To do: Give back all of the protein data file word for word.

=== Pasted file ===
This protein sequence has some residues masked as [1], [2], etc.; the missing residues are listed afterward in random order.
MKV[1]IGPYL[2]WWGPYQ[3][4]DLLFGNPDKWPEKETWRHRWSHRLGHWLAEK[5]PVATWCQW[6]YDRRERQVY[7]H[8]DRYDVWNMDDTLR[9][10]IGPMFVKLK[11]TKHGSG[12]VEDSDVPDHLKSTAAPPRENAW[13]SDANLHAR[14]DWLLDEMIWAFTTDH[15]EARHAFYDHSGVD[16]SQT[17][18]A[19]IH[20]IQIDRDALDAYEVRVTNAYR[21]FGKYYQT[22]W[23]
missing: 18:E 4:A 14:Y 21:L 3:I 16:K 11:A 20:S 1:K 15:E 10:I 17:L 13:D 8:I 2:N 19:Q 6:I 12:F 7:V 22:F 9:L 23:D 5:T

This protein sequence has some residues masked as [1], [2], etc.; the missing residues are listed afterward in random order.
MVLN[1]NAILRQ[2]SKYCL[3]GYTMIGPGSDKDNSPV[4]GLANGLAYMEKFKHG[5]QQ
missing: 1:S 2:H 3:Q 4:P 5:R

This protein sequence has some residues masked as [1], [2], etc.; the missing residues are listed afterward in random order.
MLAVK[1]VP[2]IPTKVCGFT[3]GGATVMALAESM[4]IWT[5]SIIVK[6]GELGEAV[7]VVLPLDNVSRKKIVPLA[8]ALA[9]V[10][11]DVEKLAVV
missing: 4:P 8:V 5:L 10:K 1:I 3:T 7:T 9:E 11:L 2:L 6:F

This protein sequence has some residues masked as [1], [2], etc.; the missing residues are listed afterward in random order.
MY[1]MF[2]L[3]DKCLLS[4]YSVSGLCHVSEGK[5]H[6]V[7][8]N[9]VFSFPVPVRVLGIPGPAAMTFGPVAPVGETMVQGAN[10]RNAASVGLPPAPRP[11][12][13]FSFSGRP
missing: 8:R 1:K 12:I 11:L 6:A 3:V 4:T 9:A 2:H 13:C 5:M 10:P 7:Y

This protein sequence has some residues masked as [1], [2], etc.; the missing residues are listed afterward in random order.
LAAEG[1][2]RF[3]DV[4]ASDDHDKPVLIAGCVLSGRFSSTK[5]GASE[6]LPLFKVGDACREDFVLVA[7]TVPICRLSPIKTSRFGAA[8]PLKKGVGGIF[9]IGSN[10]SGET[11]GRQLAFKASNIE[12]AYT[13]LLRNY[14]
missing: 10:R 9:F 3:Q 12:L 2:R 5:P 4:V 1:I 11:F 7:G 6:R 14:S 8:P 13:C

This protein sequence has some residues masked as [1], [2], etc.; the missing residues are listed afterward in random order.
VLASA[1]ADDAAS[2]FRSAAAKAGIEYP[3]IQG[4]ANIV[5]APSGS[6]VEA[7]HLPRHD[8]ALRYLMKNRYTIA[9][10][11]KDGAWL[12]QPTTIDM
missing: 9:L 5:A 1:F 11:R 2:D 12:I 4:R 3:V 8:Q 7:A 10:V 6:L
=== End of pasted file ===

This protein sequence has some residues masked as [1], [2], etc.; the missing residues are listed afterward in random order.
MKV[1]IGPYL[2]WWGPYQ[3][4]DLLFGNPDKWPEKETWRHRWSHRLGHWLAEK[5]PVATWCQW[6]YDRRERQVY[7]H[8]DRYDVWNMDDTLR[9][10]IGPMFVKLK[11]TKHGSG[12]VEDSDVPDHLKSTAAPPRENAW[13]SDANLHAR[14]DWLLDEMIWAFTTDH[15]EARHAFYDHSGVD[16]SQT[17][18]A[19]IH[20]IQIDRDALDAYEVRVTNAYR[21]FGKYYQT[22]W[23]
missing: 18:E 4:A 14:Y 21:L 3:I 16:K 11:A 20:S 1:K 15:E 10:I 17:L 13:D 8:I 2:N 19:Q 6:I 12:F 7:V 22:F 9:L 23:D 5:T

This protein sequence has some residues masked as [1], [2], etc.; the missing residues are listed afterward in random order.
MVLN[1]NAILRQ[2]SKYCL[3]GYTMIGPGSDKDNSPV[4]GLANGLAYMEKFKHG[5]QQ
missing: 1:S 2:H 3:Q 4:P 5:R

This protein sequence has some residues masked as [1], [2], etc.; the missing residues are listed afterward in random order.
MLAVK[1]VP[2]IPTKVCGFT[3]GGATVMALAESM[4]IWT[5]SIIVK[6]GELGEAV[7]VVLPLDNVSRKKIVPLA[8]ALA[9]V[10][11]DVEKLAVV
missing: 4:P 8:V 5:L 10:K 1:I 3:T 7:T 9:E 11:L 2:L 6:F

This protein sequence has some residues masked as [1], [2], etc.; the missing residues are listed afterward in random order.
MY[1]MF[2]L[3]DKCLLS[4]YSVSGLCHVSEGK[5]H[6]V[7][8]N[9]VFSFPVPVRVLGIPGPAAMTFGPVAPVGETMVQGAN[10]RNAASVGLPPAPRP[11][12][13]FSFSGRP
missing: 8:R 1:K 12:I 11:L 6:A 3:V 4:T 9:A 2:H 13:C 5:M 10:P 7:Y

This protein sequence has some residues masked as [1], [2], etc.; the missing residues are listed afterward in random order.
LAAEG[1][2]RF[3]DV[4]ASDDHDKPVLIAGCVLSGRFSSTK[5]GASE[6]LPLFKVGDACREDFVLVA[7]TVPICRLSPIKTSRFGAA[8]PLKKGVGGIF[9]IGSN[10]SGET[11]GRQLAFKASNIE[12]AYT[13]LLRNY[14]
missing: 10:R 9:F 3:Q 12:L 2:R 5:P 4:V 1:I 11:F 7:G 6:R 14:S 8:P 13:C

This protein sequence has some residues masked as [1], [2], etc.; the missing residues are listed afterward in random order.
VLASA[1]ADDAAS[2]FRSAAAKAGIEYP[3]IQG[4]ANIV[5]APSGS[6]VEA[7]HLPRHD[8]ALRYLMKNRYTIA[9][10][11]KDGAWL[12]QPTTIDM
missing: 9:L 5:A 1:F 11:R 2:D 12:I 4:R 3:V 8:Q 7:A 10:V 6:L